Attention France, Italy, Australia and the rest of the world. There is an astronomical expansion in the wine industry currently taking place and this prosperity is occurring in New York State.
Prior to 2000 New York had ap- proximately 114 wineries. How- ever, the novelty of owning a vineyard and perfecting the product has caught on, and there are now 307 wineries operating in 51 of New York State’s 62 counties, delivering $3.75 billion to the state’s annual economic growth. The entrepreneurial spirit is alive and well in the Empire State, and as a native New Yorker, I and many other wine drinkers are elated with our new- found, homespun local businesses. All of the wine industry expansion equates to added tax dollars, a boom to tourism, business invest- ment and business revenue, as reported by the New York Wine & Grape Foundation.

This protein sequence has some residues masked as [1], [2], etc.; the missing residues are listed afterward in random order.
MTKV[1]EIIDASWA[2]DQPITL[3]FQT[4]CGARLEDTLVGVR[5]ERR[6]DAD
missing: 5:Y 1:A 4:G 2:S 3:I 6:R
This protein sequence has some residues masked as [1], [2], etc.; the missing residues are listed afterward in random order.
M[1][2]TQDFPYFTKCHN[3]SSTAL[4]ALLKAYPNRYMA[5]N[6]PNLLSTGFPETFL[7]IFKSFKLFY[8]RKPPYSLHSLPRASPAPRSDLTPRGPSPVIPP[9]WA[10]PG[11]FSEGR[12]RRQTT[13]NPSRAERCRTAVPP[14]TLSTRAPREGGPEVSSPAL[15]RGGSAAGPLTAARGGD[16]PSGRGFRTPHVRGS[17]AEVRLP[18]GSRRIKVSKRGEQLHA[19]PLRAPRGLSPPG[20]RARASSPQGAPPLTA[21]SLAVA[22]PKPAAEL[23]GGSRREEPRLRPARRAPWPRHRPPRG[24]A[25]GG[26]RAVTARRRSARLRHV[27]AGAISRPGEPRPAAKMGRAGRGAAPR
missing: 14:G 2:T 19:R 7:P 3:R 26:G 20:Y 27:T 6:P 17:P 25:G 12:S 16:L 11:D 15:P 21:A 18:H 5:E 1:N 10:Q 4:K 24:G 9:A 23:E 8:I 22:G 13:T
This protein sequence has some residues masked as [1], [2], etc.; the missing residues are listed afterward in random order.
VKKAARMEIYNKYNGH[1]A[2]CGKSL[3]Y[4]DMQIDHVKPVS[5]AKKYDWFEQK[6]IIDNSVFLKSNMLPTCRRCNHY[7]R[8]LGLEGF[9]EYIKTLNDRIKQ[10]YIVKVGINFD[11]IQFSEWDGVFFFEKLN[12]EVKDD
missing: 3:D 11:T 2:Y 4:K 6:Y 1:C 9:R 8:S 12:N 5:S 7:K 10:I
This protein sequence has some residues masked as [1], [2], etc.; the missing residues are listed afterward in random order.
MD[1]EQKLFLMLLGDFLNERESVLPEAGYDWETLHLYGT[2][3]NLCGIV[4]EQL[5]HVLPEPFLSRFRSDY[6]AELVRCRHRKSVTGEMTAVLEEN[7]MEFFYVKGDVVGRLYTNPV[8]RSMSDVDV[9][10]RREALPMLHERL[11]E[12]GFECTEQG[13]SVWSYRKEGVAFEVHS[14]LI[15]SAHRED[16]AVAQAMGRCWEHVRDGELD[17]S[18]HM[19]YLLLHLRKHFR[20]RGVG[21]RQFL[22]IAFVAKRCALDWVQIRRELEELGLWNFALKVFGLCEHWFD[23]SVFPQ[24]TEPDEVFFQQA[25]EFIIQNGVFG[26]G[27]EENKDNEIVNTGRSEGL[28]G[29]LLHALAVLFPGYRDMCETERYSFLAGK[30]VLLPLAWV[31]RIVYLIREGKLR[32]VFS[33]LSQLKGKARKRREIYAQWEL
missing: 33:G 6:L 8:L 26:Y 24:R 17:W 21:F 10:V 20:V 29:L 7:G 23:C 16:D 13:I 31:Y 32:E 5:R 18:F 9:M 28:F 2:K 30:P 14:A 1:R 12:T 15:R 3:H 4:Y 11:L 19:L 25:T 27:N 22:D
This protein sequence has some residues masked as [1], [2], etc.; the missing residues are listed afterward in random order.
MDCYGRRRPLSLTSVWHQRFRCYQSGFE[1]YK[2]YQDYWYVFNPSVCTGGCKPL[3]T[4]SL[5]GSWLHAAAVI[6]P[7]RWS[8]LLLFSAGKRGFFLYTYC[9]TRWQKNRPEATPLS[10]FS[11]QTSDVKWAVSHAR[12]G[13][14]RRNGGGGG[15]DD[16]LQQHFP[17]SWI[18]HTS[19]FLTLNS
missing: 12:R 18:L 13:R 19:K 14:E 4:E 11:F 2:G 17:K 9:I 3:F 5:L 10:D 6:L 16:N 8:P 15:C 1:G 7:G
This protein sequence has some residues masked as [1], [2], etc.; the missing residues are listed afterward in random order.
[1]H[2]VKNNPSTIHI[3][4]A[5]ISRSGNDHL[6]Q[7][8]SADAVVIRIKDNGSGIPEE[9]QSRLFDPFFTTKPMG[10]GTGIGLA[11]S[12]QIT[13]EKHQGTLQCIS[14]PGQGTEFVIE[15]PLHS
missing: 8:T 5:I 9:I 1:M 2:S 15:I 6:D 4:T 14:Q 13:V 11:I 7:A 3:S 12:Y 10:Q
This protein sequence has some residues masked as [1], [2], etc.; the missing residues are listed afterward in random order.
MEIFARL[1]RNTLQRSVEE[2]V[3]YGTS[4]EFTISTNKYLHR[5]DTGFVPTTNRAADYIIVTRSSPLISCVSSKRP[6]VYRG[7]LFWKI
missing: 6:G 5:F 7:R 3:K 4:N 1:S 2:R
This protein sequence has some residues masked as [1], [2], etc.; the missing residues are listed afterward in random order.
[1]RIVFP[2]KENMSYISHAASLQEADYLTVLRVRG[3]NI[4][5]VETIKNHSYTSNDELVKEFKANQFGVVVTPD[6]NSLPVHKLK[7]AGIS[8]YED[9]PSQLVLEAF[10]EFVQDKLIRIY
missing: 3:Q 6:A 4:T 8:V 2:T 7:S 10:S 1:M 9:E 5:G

Some of the major wine regions in New York State include Lake Erie, the Finger Lakes and the Hudson River. Living in the area of the Finger Lakes gives me firsthand knowledge of not only some of the most spectacu- larly beautiful countryside you will ever witness, but also an awareness of what my area offers in the form of quality and simply delicious wine choices. Cayuga, Seneca and Keuka Lakes have the most wineries in the Finger Lakes Region. People not familiar with this locality should know that these lakes were made by a glacier, thus forming viticulture areas due to glacial soil and the wonderful slopping hills.
An interesting fact, and one California may not appreciate, is that New York State has the oldest winery in the country. The Brotherhood Winery in Washingtonville, NY has operated nonstop since 1839, and is proudly America’s most aged winery.
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